The internet is full of conditional phantom buys: “I’ll buy if they’d make one for less than $300”, “I’m getting it when it hits version 2”, “Until they add this feature, I can’t get it”. At the surface, all these conditions sound very reasonable. Or well, often they’re not all that reasonable, even arbitrary, but at least they represent a personal statement of value. Until this condition is met, I won’t part with my money.

The problem for anyone driving their decisions off conditional phantom buys is of course that these statements are as fickle as they are cheap. It costs nothing to claim to have ready cash if you can get a company to follow your pet goat. It doesn’t actually mean you’ll have to get money out of pocket when it happens.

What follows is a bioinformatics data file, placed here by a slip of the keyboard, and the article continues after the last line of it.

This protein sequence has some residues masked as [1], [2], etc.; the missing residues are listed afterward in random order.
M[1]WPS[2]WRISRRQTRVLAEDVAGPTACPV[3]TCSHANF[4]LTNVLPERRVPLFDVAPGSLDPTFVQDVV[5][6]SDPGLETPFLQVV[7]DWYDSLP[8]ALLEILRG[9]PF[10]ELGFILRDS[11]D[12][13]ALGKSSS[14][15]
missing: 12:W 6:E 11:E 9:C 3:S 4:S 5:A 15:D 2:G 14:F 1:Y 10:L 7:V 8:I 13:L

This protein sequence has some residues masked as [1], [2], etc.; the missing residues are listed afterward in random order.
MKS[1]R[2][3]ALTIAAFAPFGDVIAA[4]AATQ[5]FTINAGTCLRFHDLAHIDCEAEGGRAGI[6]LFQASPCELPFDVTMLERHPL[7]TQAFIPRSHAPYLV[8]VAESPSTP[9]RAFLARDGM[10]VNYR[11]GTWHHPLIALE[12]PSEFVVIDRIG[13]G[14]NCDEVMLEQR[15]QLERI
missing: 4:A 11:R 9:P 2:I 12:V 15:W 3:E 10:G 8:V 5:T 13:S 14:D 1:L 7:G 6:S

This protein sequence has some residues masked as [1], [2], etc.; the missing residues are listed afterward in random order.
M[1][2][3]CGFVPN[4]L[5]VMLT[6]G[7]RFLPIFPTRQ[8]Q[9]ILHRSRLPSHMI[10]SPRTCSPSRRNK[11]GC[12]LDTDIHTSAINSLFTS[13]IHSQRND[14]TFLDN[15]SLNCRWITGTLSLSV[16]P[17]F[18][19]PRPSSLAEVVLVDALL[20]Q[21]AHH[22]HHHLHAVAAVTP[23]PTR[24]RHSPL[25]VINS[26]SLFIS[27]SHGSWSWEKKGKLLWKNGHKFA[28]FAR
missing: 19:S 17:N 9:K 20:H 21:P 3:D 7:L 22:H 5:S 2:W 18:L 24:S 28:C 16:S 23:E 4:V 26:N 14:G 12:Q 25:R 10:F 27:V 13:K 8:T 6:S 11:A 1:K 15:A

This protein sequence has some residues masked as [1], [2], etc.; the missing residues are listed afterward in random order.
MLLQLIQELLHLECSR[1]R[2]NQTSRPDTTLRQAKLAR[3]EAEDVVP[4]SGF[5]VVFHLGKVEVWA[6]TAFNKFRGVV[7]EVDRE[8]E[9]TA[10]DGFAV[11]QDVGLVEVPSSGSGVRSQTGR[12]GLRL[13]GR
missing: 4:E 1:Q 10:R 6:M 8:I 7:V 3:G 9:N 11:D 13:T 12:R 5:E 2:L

The deceiving part of these birds in the bush is that the proposition is proposed as a one-to-one barter. You give me this one thing and you’ll be rewarded with all the gold you can carry from everyone who’s just like me!

Except that most such propositions are just window shopping that gloss over all the other implicit barriers to purchase that’ll surface when the pet goat has been fed.

So take the ultimatum-based shopper’s mirage with a grain of salt. It can undoubtedly contain pointers of interest, but don’t go projecting revenue growth off them.